The company is in talks with its mining and nitric acid customers – Covestro, Dow, BASF – about helping them lower their carbon footprint via blue ammonia so these customers can meet 2030 decarbonization goals, said Behrman, who hopes to announce a sizeable contract within the next several months, “obviously at some premium to the price that they’re paying today.”

As for what the blue premium will be, for some markets the formulation might come down to the required capital investments and the developer’s desired return.

“I want long-term cost plus offtake contracts so I could de-risk the volatility in any cost,” he said. 

By way of example, Behrman said, “If we’re selling to JERA, and we have a long-term contract, and it’s a cost plus, so natural gas and power plus, it might be at a healthy premium to the overall ammonia market, or it might be a discount to the overall market,” he said, “but basically we’ve built an annuity because we’ve got a long-term contract at cost plus, and lock in our return as long as we operate the plant well.”

‘Meaningful player’

Behrman, a former investment banker, recognizes that it’s a brave new world for ammonia – particularly clean ammonia – with demand expected to come from myriad new places like shipping and power production. “We want to be a meaningful player as the new demand develops for ammonia,” he said. 

But he believes the market will evolve more slowly than expected, noting that initial estimates even for Japanese offtake and use of ammonia have already been pushed back.

“I think in the earlier years, so call it ‘28, ‘29, even ‘30, you’re probably only going to have two or three offtakers out of Japan until the other ones come online.” Korea, on the other hand, might be faster due to its national incentive scheme, he said.

Meanwhile, in the last few months, LSB has had a lot of conversations with potential European offtakers as Europe’s carbon tax scheme and the Carbon Border Adjustment Mechanism (CBAM) take hold.

“Europe, while still significantly focused on green, has come to the realization that it’s an energy transition and not an energy revolution,” he said. “So I think that we’re looking at trying to secure some European offtake as well.”

Behrman believes that, over time, 400 million metric tons of new demand for ammonia could materialize – the current global market is around 175 million metric tons – but “it would take a lot of switching from hydrocarbons to ammonia, or to partial ammonia as a feedstock, and it’s going to take the marine industry to really ramp up.”

The principal gating factors, he said, are the infrastructure required to support the transition and parties coming together on price.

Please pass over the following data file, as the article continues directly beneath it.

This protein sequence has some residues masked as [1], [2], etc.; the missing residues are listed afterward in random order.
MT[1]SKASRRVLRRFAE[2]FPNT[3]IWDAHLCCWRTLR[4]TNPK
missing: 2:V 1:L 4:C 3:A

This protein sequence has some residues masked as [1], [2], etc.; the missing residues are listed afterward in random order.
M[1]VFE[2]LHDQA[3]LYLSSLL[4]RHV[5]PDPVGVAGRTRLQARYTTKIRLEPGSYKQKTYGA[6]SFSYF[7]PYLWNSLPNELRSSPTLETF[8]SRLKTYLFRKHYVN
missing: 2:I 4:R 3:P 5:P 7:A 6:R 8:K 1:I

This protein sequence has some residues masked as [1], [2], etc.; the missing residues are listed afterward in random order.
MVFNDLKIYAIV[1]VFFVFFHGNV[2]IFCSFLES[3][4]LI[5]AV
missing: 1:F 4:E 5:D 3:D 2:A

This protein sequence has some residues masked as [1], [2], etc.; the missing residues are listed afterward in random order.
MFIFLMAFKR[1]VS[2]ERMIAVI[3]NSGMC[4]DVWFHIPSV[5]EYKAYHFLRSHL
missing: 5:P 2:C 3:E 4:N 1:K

Mix shift

The Houston Ship Channel project could be a centerpiece in LSB’s efforts to expand into new markets and potentially transform the way the business is valued.

“As we think about where we’re going and our vision of really being a leader in the production of low-carbon products, I think you’ll start to see more of our production trend away from fertilizer and to existing markets that we’re in by broadening some of those markets, plus really focusing on taking advantage of some of these new markets,” he said.

One reason is for the stability of the contracts compared to fertilizer markets, he added, which feeds into the second reason: predictability of earnings could lead to higher multiples on LSB’s equity, akin to valuation multiples for Air Liquide, Linde, and Air Products. For reference, LSB’s equity trades in the mid to high single digits on an enterprise value to LTM EBITDA basis, while equities for the aforementioned companies trade in the mid to high teens.

On LSB’s most recent earnings call, Behrman detailed some of the expected economics from the Houston Ship Channel project as well as the in-development blue ammonia facility in El Dorado, Arkansas. He expects to add roughly $150m of EBITDA each year from the Houston Ship Channel project and $15m – $20m of EBITDA annually from the carbon capture installation in Arkansas.

Behrman clarified in the interview that the $150m figure assumes 100% ownership of the facility, and that LSB’s ultimate ownership would come in the 45% – 49% range.

LSB is expecting to finish the pre-FEED study for the project in July or August of this year, at which point they would elect to proceed with a FEED study that would finish around September, 2025.

The company will use a project finance model to fund the project, and recently ran a process to select a banker, the terms of which are still being negotiated. Behrman declined to name the advisor.

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Chevron acquires majority interest in ACES Delta

ACES Delta is developing the Advanced Clean Energy Storage project in Delta, Utah. Chevron last year backed out of its plans to acquire a stake in the joint venture.